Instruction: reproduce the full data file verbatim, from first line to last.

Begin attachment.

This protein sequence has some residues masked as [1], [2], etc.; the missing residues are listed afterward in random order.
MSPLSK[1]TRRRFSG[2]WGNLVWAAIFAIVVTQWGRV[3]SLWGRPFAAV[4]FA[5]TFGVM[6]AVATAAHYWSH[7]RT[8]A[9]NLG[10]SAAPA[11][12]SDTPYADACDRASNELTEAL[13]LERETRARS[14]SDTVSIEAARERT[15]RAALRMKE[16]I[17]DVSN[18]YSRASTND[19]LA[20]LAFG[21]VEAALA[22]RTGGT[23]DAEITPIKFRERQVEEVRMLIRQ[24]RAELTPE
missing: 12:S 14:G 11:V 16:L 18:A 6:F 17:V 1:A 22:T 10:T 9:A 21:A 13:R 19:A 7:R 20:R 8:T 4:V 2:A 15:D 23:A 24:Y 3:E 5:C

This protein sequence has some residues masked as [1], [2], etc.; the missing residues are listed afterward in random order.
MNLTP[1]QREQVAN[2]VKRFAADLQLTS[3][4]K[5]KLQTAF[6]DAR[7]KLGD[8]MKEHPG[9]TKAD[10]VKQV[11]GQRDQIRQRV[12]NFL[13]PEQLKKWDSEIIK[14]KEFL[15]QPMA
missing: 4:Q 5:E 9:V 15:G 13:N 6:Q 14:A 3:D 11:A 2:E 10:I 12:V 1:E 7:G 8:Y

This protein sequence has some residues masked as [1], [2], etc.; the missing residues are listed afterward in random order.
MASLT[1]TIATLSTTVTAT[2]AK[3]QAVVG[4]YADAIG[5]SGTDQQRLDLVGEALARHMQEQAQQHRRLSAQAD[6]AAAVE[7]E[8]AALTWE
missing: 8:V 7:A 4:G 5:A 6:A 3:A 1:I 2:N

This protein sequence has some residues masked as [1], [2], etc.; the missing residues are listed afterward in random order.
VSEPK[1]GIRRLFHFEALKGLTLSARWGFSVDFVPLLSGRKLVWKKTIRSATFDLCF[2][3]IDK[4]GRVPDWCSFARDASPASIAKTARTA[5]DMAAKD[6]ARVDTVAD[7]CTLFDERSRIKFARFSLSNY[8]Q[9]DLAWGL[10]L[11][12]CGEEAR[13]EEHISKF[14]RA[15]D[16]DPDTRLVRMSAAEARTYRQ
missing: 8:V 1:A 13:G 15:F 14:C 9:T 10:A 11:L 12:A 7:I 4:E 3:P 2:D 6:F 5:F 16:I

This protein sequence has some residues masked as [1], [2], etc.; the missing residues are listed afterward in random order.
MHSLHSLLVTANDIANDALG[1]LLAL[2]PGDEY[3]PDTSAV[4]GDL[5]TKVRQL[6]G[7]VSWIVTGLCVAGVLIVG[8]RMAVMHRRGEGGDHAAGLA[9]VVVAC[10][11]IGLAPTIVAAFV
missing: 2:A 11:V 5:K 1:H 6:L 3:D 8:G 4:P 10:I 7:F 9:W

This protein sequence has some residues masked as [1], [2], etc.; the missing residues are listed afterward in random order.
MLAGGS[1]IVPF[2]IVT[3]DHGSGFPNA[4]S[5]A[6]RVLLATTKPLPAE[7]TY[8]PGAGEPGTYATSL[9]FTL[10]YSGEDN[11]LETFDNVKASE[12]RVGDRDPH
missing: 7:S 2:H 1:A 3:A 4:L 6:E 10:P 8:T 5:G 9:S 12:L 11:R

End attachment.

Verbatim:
This protein sequence has some residues masked as [1], [2], etc.; the missing residues are listed afterward in random order.
MSPLSK[1]TRRRFSG[2]WGNLVWAAIFAIVVTQWGRV[3]SLWGRPFAAV[4]FA[5]TFGVM[6]AVATAAHYWSH[7]RT[8]A[9]NLG[10]SAAPA[11][12]SDTPYADACDRASNELTEAL[13]LERETRARS[14]SDTVSIEAARERT[15]RAALRMKE[16]I[17]DVSN[18]YSRASTND[19]LA[20]LAFG[21]VEAALA[22]RTGGT[23]DAEITPIKFRERQVEEVRMLIRQ[24]RAELTPE
missing: 12:S 14:G 11:V 16:L 18:A 6:F 17:V 1:A 22:T 10:T 9:A 21:A 13:R 19:A 7:R 20:R 8:T 4:V 2:A 15:D 23:A 24:Y 3:E 5:C

This protein sequence has some residues masked as [1], [2], etc.; the missing residues are listed afterward in random order.
MNLTP[1]QREQVAN[2]VKRFAADLQLTS[3][4]K[5]KLQTAF[6]DAR[7]KLGD[8]MKEHPG[9]TKAD[10]VKQV[11]GQRDQIRQRV[12]NFL[13]PEQLKKWDSEIIK[14]KEFL[15]QPMA
missing: 4:Q 5:E 9:V 15:G 13:N 6:Q 14:A 3:D 11:A 2:E 10:I 12:V 1:E 7:G 8:Y

This protein sequence has some residues masked as [1], [2], etc.; the missing residues are listed afterward in random order.
MASLT[1]TIATLSTTVTAT[2]AK[3]QAVVG[4]YADAIG[5]SGTDQQRLDLVGEALARHMQEQAQQHRRLSAQAD[6]AAAVE[7]E[8]AALTWE
missing: 8:V 7:A 4:G 5:A 6:A 3:A 1:I 2:N

This protein sequence has some residues masked as [1], [2], etc.; the missing residues are listed afterward in random order.
VSEPK[1]GIRRLFHFEALKGLTLSARWGFSVDFVPLLSGRKLVWKKTIRSATFDLCF[2][3]IDK[4]GRVPDWCSFARDASPASIAKTARTA[5]DMAAKD[6]ARVDTVAD[7]CTLFDERSRIKFARFSLSNY[8]Q[9]DLAWGL[10]L[11][12]CGEEAR[13]EEHISKF[14]RA[15]D[16]DPDTRLVRMSAAEARTYRQ
missing: 8:V 1:A 13:G 15:F 14:C 9:T 10:A 11:L 12:A 7:I 4:E 3:P 2:D 6:F 5:F 16:I

This protein sequence has some residues masked as [1], [2], etc.; the missing residues are listed afterward in random order.
MHSLHSLLVTANDIANDALG[1]LLAL[2]PGDEY[3]PDTSAV[4]GDL[5]TKVRQL[6]G[7]VSWIVTGLCVAGVLIVG[8]RMAVMHRRGEGGDHAAGLA[9]VVVAC[10][11]IGLAPTIVAAFV
missing: 2:A 11:V 5:K 1:H 6:L 3:D 8:G 4:P 10:I 7:F 9:W

This protein sequence has some residues masked as [1], [2], etc.; the missing residues are listed afterward in random order.
MLAGGS[1]IVPF[2]IVT[3]DHGSGFPNA[4]S[5]A[6]RVLLATTKPLPAE[7]TY[8]PGAGEPGTYATSL[9]FTL[10]YSGEDN[11]LETFDNVKASE[12]RVGDRDPH
missing: 7:S 2:H 1:A 3:A 4:L 6:E 10:P 8:T 5:G 9:S 12:L 11:R